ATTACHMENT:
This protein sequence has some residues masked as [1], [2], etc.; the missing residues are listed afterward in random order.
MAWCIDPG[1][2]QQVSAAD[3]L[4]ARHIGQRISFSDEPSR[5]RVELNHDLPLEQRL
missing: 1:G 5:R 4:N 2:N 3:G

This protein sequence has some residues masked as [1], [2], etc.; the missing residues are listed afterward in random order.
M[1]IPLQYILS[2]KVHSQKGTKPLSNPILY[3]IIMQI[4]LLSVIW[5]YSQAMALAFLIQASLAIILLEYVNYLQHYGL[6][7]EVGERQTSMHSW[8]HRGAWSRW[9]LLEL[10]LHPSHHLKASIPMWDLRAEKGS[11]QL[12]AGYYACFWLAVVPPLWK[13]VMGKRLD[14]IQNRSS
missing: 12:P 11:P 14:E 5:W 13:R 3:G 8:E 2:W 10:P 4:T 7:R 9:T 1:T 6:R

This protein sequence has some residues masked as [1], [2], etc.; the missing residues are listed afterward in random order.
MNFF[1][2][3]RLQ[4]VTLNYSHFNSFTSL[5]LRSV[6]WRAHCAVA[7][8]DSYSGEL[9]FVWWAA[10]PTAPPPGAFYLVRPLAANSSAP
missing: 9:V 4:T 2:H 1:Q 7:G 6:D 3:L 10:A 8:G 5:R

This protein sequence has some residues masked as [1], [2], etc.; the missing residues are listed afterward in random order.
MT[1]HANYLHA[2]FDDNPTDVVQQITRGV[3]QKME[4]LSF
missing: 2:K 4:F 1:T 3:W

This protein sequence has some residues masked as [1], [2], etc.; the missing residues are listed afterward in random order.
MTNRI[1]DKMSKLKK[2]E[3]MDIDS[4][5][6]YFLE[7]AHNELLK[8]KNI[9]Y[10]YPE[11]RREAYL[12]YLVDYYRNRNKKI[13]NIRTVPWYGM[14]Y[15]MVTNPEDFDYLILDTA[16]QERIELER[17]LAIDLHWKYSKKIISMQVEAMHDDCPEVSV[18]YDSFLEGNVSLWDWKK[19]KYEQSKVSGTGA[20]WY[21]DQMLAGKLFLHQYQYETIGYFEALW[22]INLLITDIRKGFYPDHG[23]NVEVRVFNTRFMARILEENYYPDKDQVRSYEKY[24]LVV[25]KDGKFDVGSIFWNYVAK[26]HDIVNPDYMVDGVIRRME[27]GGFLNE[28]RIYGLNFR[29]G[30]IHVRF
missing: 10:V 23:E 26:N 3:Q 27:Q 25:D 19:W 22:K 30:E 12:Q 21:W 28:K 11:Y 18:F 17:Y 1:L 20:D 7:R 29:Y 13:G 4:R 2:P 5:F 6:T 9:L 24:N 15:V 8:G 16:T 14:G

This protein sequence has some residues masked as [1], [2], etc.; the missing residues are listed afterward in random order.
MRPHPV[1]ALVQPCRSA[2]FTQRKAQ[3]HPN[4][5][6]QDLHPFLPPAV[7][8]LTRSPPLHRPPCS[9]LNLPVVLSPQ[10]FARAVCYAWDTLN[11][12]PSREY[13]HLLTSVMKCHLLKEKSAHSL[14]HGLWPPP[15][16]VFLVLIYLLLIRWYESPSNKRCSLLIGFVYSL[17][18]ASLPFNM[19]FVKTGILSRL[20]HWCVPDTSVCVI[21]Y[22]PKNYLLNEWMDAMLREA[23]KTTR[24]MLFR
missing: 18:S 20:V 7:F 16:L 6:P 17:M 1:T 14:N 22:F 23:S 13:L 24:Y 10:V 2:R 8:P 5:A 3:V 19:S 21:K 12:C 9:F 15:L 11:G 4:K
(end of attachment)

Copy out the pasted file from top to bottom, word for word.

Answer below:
This protein sequence has some residues masked as [1], [2], etc.; the missing residues are listed afterward in random order.
MAWCIDPG[1][2]QQVSAAD[3]L[4]ARHIGQRISFSDEPSR[5]RVELNHDLPLEQRL
missing: 1:G 5:R 4:N 2:N 3:G

This protein sequence has some residues masked as [1], [2], etc.; the missing residues are listed afterward in random order.
M[1]IPLQYILS[2]KVHSQKGTKPLSNPILY[3]IIMQI[4]LLSVIW[5]YSQAMALAFLIQASLAIILLEYVNYLQHYGL[6][7]EVGERQTSMHSW[8]HRGAWSRW[9]LLEL[10]LHPSHHLKASIPMWDLRAEKGS[11]QL[12]AGYYACFWLAVVPPLWK[13]VMGKRLD[14]IQNRSS
missing: 12:P 11:P 14:E 5:W 13:R 3:G 8:E 2:W 10:P 4:T 7:R 9:T 1:T 6:R

This protein sequence has some residues masked as [1], [2], etc.; the missing residues are listed afterward in random order.
MNFF[1][2][3]RLQ[4]VTLNYSHFNSFTSL[5]LRSV[6]WRAHCAVA[7][8]DSYSGEL[9]FVWWAA[10]PTAPPPGAFYLVRPLAANSSAP
missing: 9:V 4:T 2:H 1:Q 7:G 6:D 3:L 10:A 8:G 5:R

This protein sequence has some residues masked as [1], [2], etc.; the missing residues are listed afterward in random order.
MT[1]HANYLHA[2]FDDNPTDVVQQITRGV[3]QKME[4]LSF
missing: 2:K 4:F 1:T 3:W

This protein sequence has some residues masked as [1], [2], etc.; the missing residues are listed afterward in random order.
MTNRI[1]DKMSKLKK[2]E[3]MDIDS[4][5][6]YFLE[7]AHNELLK[8]KNI[9]Y[10]YPE[11]RREAYL[12]YLVDYYRNRNKKI[13]NIRTVPWYGM[14]Y[15]MVTNPEDFDYLILDTA[16]QERIELER[17]LAIDLHWKYSKKIISMQVEAMHDDCPEVSV[18]YDSFLEGNVSLWDWKK[19]KYEQSKVSGTGA[20]WY[21]DQMLAGKLFLHQYQYETIGYFEALW[22]INLLITDIRKGFYPDHG[23]NVEVRVFNTRFMARILEENYYPDKDQVRSYEKY[24]LVV[25]KDGKFDVGSIFWNYVAK[26]HDIVNPDYMVDGVIRRME[27]GGFLNE[28]RIYGLNFR[29]G[30]IHVRF
missing: 10:V 23:E 26:N 3:Q 27:Q 25:D 19:W 22:K 30:E 12:Q 21:W 28:K 11:Y 18:F 17:Y 1:L 20:D 7:R 29:Y 13:G 4:R 2:P 5:F 6:T 9:L 24:N 15:V 8:G 16:T 14:G

This protein sequence has some residues masked as [1], [2], etc.; the missing residues are listed afterward in random order.
MRPHPV[1]ALVQPCRSA[2]FTQRKAQ[3]HPN[4][5][6]QDLHPFLPPAV[7][8]LTRSPPLHRPPCS[9]LNLPVVLSPQ[10]FARAVCYAWDTLN[11][12]PSREY[13]HLLTSVMKCHLLKEKSAHSL[14]HGLWPPP[15][16]VFLVLIYLLLIRWYESPSNKRCSLLIGFVYSL[17][18]ASLPFNM[19]FVKTGILSRL[20]HWCVPDTSVCVI[21]Y[22]PKNYLLNEWMDAMLREA[23]KTTR[24]MLFR
missing: 18:S 20:V 7:F 16:L 6:P 17:M 1:T 14:N 22:F 23:S 13:L 24:Y 10:V 2:R 8:P 5:A 3:V 19:S 21:K 12:C 9:F 15:L 11:G 4:K